You may use any or all of these codes or none of them.  It depends on your organization and what you want to track.  For example, if your organization doesn’t record donations into different General Ledger accounts (something the accountants sometimes want) then there is no sense using the Accounting Code field.  Payment method can be used to reconcile deposits to your bank account from different sources (credit cards, PayPal, etc.).  Donation Type is especially useful if you want to track non-monetary donations (in kind).  It’s useful to know how much an individual or organization has contributed to your cause overall, but it’s important to know how much was in the form of money. This makes it clear what you can use for budgetary expenditures vs. material donations that are helpful in other ways.

DonorSnap provides all the aforementioned categories along with unlimited user defined fields. You are able to analyze and report on your contributions in any way that you need.  If you have specific questions on tracking donation information, contact a DonorSnap representative at   Sales@DonorSnap.com.

Common Problems that Could Damage Your Email Communications

(and How to Resolve Them)

Nonprofits across the nation continue to expand their use of email in communications with their donors and followers. However, many of these organizations are not aware of how many of their contacts never actually receive their messages, for a variety of reasons.

Below we outline a few of the most common problems that prevent your contacts from getting your messages, and how you can correct those issues.

Emails never getting opened

This is the equivalent of your letter or call to a contact going unanswered or unread.  If you consistently send information to an important donor and they do not open your messages, your communication with them is ineffective.  If they consistently don’t open your emails you may need to change your method of communication.  Maybe this particular contact prefers a phone call or a personal visit.  If they are critical to your mission, you need to reach out to them in a method they will respond to.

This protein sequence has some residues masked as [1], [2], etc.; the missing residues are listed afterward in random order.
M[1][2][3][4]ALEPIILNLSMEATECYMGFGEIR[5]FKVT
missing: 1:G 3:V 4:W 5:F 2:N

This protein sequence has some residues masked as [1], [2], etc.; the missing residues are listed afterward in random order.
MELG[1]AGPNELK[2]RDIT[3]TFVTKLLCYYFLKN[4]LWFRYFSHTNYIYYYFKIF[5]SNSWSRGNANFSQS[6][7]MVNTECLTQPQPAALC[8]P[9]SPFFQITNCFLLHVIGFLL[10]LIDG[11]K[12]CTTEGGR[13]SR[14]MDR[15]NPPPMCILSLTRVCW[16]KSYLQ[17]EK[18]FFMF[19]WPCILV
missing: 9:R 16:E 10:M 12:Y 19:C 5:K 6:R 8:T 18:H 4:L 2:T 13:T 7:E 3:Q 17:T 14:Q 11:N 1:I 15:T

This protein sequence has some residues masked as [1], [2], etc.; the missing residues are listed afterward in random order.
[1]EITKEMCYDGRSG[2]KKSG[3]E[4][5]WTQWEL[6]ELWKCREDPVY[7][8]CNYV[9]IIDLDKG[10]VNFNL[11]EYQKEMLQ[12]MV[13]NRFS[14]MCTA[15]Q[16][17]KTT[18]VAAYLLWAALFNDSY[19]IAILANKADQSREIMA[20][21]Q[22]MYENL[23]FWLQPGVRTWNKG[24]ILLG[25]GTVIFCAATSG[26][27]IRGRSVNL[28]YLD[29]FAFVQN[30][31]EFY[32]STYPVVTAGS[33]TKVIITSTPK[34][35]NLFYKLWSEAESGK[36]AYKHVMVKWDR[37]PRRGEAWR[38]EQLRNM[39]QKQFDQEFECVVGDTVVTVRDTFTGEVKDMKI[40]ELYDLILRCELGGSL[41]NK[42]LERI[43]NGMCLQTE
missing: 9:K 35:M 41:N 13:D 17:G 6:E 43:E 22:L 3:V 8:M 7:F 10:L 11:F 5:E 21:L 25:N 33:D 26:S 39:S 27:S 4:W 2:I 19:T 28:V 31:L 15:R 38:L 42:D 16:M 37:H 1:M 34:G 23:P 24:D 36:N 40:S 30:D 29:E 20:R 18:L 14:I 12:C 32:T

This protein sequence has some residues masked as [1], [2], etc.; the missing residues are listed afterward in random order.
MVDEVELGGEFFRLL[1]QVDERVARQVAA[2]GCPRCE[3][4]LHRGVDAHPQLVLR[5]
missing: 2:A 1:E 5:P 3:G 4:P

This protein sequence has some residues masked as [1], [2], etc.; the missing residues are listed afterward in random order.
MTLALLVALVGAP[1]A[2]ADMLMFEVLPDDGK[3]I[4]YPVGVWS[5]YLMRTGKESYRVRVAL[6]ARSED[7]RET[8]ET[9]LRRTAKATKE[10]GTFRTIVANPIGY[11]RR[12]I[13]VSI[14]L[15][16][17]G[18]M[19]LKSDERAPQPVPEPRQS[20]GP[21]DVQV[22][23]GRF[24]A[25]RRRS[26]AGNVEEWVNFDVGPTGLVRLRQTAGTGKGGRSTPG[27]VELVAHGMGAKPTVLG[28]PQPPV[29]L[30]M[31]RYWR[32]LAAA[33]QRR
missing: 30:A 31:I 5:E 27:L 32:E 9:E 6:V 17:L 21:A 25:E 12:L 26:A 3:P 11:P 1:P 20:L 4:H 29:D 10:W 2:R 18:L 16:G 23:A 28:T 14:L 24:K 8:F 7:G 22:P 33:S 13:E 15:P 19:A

Getting caught in spam filters

 It is not unusual for newsletters or mass email messages to get caught in email spam filters. These filters are designed with the goal of reducing the amount of “junk” mail a person receives in their inbox. To get around a spam filter, you must first understand exactly how these filters identify what is and is not spam.

Typically, spam filters consider the following factors:

  • The recipient’s relationship with the person sending the message
  • The reputation of a particular IP address or sender domain
  • The quality and/or safety of the links included in the message
  • The quality of the subject line and content
  • The ratio of images to text and links to text

While there are many more factors that go into deciding what is considered spam, these are among the most common.

You will have a much easier time getting your messages around spam filters if you create high-quality content that doesn’t pack in too many links or images. This content should be professionally formatted (turn off your caps lock and avoid using too many exclamation points!), and should avoid spammy-sounding words and phrases. It also helps to only send messages to people who actively subscribed to your content. Using services such as Constant Contact or MailChimp can aide you in producing higher quality emails. They will review your email format and suggest ways to improve your chances of being delivered.

Bounced emails

There are several common reasons why emails bounce back, including non-existent email addresses, unavailable or overloaded servers, full mailboxes, and auto-responders or vacation responders.  This would be the equivalent of a return to sender in the days of regular mail. The intended recipient never even knew you tried to reach out to them.

Each of these problems has resolution strategies you should consider. For example, if the bounce was marked as a non-existent address, you should double check for typos. An “undeliverable” message might just mean you need to try again later when the server is back up or the inbox has cleared. An auto response or vacation response will likely provide you with instructions as to when you can reach the targeted person.

Email blocked by ISP